Who do you think should stand for the Lib Dem presidency (and what should they do if elected)?

by Stephen Tall on September 11, 2010

Ros Scott’s announcement that she is standing down from the position of party president has come as a surprise to Lib Dem members.

First, because it has become almost traditional for party presidents to serve two terms — Ros’s three predecessors, Simon Hughes, Lord Dholakia and Lord Maclennan all served two terms each, unchallenged. Secondly, because Ros herself is popular among the party’s grassroots. Though her authority took something of a knock during the MPs’ expenses scandal, the Voice’s most recent survey of party members showed she had a very good net effectiveness rating of +30%.

And, thirdly, because nominations for the post of party president opened on 1st September. If, as seems likely, Ros decided some time ago not to stand for a second term, why did she not make her decision known early enough for potential candidates to start limbering up for a campaign? As it is, anyone wishing to stand for the post has now only just over two weeks — nominations close on 29th September — to attain the nominations of 200 Federal Conference Representatives from a minimum of 20 different Local Parties to be eligible to stand. Easy enough for well-known parliamentary candidates (probably): a lot tougher for an ‘outside’ candidate.

This suggests Ros (and by extension the party leadership) has a preferred candidate in mind. Perhaps I’m reading too much into her phrase that “what we need now is a strong media performer and tough campaigner”; but the moment I read that I assumed she had in mind Tim Farron.

Tim recently stood against Simon Hughes for the post of deputy leader of the parliamentary party in the House of Commons (usually abbreviated, technically inaccurately, to the title of deputy leader) after Vince Cable vacated the position upon entering government. Though he was defeated by Simon, Tim was clearly setting down a marker for his future leadership ambitions within the party. Identified as a social liberal (centre-left, if you must) within the Lib Dems, he is a noted platform speaker, and achieved a quite remarkable general election result, winning 60% of the vote in Westmorland and Lonsdale on an 11% swing, in what used to be a safe Conservative seat.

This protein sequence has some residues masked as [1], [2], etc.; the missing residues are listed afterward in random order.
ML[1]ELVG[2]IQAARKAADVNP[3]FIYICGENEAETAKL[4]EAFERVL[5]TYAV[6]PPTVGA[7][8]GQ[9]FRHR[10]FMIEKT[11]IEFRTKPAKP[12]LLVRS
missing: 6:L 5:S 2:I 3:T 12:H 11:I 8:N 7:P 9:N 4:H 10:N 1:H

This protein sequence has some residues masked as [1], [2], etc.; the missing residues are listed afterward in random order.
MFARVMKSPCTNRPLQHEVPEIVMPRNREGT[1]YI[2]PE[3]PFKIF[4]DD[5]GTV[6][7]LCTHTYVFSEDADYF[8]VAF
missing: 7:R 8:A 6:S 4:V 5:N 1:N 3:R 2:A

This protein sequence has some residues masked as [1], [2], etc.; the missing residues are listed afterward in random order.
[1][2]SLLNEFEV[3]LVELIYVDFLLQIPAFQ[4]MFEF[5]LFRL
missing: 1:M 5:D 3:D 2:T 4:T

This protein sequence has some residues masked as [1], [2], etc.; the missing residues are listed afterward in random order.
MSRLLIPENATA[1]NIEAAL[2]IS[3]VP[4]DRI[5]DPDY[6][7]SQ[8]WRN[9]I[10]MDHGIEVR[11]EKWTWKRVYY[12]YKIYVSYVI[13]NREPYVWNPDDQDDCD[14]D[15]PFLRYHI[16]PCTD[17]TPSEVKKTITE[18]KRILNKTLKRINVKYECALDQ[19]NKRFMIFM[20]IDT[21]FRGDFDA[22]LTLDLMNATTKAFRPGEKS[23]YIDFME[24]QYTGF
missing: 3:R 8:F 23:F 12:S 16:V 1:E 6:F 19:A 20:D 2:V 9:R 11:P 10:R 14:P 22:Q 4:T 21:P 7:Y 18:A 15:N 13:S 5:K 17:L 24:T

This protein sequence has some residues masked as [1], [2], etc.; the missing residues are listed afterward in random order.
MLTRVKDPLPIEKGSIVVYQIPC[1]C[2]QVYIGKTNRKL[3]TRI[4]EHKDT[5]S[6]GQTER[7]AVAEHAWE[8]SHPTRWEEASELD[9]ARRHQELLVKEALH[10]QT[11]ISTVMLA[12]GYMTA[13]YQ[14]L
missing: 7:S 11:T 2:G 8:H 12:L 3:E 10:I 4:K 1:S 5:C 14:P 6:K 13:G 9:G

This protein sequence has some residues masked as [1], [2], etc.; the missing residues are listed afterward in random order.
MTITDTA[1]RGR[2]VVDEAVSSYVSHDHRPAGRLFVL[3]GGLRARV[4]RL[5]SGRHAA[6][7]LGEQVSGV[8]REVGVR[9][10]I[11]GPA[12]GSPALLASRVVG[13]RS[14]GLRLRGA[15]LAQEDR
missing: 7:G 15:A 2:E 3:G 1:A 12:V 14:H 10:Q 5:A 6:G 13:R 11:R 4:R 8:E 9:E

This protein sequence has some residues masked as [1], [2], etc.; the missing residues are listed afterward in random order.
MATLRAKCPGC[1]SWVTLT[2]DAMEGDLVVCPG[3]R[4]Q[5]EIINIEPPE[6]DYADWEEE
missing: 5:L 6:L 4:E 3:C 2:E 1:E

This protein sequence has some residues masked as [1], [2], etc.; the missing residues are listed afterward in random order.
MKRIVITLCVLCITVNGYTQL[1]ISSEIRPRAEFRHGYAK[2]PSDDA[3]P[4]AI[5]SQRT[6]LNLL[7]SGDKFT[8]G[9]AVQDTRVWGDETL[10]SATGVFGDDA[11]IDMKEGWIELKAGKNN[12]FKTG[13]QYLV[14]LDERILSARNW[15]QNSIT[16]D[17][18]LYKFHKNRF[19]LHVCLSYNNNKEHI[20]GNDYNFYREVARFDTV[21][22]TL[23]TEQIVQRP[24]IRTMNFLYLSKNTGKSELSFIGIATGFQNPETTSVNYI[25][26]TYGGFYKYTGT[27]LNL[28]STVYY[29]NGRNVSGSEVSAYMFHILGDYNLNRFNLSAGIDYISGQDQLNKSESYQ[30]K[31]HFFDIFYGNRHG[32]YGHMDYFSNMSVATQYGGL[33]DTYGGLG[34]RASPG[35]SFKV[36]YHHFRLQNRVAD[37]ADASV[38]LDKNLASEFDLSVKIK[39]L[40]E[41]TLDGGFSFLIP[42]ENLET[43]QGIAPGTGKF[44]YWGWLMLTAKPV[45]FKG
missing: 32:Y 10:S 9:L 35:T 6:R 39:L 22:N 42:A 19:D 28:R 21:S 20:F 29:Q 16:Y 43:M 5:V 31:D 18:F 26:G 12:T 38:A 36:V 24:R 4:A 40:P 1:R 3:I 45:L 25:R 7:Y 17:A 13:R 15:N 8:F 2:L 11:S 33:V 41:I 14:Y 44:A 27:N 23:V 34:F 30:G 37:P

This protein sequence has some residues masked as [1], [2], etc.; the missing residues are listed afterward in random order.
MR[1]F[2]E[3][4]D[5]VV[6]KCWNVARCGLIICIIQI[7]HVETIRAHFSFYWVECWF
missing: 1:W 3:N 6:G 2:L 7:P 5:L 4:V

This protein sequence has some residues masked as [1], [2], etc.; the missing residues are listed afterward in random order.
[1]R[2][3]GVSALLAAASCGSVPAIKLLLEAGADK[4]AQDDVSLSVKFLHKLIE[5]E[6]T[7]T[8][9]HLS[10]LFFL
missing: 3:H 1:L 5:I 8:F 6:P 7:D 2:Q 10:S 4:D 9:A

The early smart money, then, is on Tim. But of course there are other possibilities. If Paddy Ashdown were to stand he would surely walk it; though it’s far from clear he would wish to subject himself to another round of the ‘rubber muesli’ circuit — and, in any case, if he were to seek office, surely a role in government would be more appealing? Another former leader might also be a possibility: Charles Kennedy. Having seemingly not defected to Labour, might he look for a return to the limelight? One fly in the ointment here were he to be minded to stand: Charles served two terms as party president in the 1990s, making it constitutionally uncertain if he would be eligible to stand for election again.

Are there others from the party’s parliamentary ranks, current or recent, who Lib Dem Voice readers would like to see stand for the post? Or perhaps you think (notwithstanding the shortened nominations timetable) that the next party president should come from beyond the ranks of the Lib Dem parliamentary party: whether from local government, or simply a party activist with ideas and energy?

Let us know what you think below. And, more importantly, tell us what you think should be the chief aims of whoever stands for the presidency, given this is the first time there will have been an election for the post with the Lib Dems involved in government.